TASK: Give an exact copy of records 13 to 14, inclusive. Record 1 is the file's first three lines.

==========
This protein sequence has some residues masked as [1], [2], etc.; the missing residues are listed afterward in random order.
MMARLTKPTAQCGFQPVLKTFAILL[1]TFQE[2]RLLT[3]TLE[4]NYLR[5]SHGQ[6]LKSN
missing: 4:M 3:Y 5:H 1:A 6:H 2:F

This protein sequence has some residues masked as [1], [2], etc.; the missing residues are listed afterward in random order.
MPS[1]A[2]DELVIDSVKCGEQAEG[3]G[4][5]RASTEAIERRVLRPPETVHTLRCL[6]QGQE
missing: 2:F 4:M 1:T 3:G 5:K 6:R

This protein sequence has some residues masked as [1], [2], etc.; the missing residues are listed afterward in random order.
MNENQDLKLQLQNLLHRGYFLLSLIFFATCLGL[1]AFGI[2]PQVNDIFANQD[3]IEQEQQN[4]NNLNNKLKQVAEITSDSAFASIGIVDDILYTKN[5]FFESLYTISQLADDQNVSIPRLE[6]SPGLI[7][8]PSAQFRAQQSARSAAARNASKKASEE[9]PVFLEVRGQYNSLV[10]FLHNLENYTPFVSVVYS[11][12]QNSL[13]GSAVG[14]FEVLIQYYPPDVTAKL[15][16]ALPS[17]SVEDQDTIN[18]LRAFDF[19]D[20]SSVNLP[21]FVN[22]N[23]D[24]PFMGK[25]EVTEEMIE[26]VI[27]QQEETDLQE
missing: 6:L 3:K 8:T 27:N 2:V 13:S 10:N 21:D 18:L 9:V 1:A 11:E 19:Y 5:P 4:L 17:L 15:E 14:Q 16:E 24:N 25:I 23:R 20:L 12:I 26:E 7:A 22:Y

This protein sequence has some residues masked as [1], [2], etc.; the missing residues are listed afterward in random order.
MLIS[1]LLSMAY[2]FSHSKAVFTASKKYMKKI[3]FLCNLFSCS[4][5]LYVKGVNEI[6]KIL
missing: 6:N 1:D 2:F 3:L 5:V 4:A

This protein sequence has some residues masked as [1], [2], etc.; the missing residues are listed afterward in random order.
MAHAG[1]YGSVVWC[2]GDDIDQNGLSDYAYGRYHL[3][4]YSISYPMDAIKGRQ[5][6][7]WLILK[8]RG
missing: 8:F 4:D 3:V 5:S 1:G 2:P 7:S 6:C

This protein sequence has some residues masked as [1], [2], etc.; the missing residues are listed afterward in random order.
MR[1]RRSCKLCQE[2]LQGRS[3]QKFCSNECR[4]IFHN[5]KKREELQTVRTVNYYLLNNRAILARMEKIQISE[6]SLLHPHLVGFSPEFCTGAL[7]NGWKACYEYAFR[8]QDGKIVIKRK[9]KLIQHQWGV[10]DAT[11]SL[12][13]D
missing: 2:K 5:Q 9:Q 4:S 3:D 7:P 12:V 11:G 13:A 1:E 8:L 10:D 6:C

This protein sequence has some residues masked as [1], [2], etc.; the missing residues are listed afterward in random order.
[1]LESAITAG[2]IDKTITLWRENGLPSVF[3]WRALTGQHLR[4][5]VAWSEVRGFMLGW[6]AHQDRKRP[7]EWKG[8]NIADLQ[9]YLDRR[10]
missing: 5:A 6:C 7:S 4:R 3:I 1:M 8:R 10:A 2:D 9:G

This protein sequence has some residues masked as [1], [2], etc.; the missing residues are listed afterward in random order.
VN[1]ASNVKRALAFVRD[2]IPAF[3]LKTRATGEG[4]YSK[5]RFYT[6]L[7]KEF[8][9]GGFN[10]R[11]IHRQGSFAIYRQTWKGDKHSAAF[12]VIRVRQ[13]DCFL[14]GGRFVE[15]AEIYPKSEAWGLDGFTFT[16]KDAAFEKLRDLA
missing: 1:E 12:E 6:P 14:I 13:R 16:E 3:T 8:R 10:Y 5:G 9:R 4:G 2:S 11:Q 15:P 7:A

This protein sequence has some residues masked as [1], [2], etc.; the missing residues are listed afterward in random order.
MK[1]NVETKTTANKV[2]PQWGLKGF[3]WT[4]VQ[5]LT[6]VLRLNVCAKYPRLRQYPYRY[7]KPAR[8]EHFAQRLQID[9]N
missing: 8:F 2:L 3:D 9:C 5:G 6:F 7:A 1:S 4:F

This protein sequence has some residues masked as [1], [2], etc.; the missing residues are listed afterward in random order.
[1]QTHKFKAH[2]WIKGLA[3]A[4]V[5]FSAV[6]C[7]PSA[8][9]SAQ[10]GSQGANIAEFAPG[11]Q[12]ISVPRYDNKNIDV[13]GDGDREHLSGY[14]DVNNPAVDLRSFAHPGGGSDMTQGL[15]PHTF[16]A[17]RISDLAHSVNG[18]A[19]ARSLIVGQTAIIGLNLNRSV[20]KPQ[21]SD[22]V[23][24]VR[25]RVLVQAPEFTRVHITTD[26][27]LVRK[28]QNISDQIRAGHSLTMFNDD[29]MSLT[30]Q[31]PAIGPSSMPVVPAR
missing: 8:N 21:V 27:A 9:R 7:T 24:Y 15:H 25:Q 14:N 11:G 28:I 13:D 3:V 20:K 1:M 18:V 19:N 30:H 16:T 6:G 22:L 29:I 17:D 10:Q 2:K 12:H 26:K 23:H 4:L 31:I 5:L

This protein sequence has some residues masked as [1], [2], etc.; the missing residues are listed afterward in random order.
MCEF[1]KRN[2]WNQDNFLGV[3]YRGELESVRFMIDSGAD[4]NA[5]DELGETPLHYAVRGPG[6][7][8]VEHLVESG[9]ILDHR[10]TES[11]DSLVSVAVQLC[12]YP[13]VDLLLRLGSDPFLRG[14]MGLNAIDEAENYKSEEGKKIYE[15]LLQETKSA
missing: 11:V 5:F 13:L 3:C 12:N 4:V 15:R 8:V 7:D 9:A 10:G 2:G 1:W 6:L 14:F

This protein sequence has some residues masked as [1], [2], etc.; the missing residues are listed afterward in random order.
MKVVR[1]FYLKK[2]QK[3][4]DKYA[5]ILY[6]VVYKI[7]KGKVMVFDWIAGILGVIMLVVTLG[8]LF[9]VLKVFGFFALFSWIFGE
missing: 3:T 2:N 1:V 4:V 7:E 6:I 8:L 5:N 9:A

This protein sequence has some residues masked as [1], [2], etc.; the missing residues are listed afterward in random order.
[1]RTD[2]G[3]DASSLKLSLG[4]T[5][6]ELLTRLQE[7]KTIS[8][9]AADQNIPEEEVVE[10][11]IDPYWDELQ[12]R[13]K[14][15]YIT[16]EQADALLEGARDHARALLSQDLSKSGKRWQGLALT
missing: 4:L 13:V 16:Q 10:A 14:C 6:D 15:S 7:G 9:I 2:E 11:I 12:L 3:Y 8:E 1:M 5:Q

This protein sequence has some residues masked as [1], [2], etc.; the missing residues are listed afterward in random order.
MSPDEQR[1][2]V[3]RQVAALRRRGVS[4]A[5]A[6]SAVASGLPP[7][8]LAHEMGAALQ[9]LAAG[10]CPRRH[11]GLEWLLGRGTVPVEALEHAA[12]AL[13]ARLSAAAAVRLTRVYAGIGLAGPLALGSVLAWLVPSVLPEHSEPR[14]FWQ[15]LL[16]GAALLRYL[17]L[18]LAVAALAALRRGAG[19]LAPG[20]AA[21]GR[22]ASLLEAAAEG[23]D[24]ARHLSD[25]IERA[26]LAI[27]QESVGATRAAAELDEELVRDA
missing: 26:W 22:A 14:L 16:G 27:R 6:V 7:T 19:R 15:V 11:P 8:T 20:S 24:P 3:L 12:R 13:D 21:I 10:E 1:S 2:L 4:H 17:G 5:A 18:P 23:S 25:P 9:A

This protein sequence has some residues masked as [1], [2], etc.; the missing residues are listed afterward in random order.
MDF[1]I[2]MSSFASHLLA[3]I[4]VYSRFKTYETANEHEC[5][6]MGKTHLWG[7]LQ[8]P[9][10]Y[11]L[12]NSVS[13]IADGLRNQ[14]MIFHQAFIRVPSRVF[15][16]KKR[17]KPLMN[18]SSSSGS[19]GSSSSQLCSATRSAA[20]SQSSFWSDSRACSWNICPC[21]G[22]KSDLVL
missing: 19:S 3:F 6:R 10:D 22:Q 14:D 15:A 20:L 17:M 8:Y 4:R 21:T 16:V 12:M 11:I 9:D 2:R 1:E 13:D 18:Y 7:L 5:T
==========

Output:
This protein sequence has some residues masked as [1], [2], etc.; the missing residues are listed afterward in random order.
[1]RTD[2]G[3]DASSLKLSLG[4]T[5][6]ELLTRLQE[7]KTIS[8][9]AADQNIPEEEVVE[10][11]IDPYWDELQ[12]R[13]K[14][15]YIT[16]EQADALLEGARDHARALLSQDLSKSGKRWQGLALT
missing: 4:L 13:V 16:Q 10:A 14:C 6:D 15:S 7:G 9:I 2:E 11:I 12:L 3:Y 8:E 1:M 5:Q

This protein sequence has some residues masked as [1], [2], etc.; the missing residues are listed afterward in random order.
MSPDEQR[1][2]V[3]RQVAALRRRGVS[4]A[5]A[6]SAVASGLPP[7][8]LAHEMGAALQ[9]LAAG[10]CPRRH[11]GLEWLLGRGTVPVEALEHAA[12]AL[13]ARLSAAAAVRLTRVYAGIGLAGPLALGSVLAWLVPSVLPEHSEPR[14]FWQ[15]LL[16]GAALLRYL[17]L[18]LAVAALAALRRGAG[19]LAPG[20]AA[21]GR[22]ASLLEAAAEG[23]D[24]ARHLSD[25]IERA[26]LAI[27]QESVGATRAAAELDEELVRDA
missing: 26:W 22:A 14:L 16:G 27:R 6:V 7:T 19:R 15:V 11:P 8:T 20:S 24:P 3:L 12:R 13:D 21:I 10:E 1:S 2:L 4:H 17:G 5:A 18:P 23:S 25:P 9:A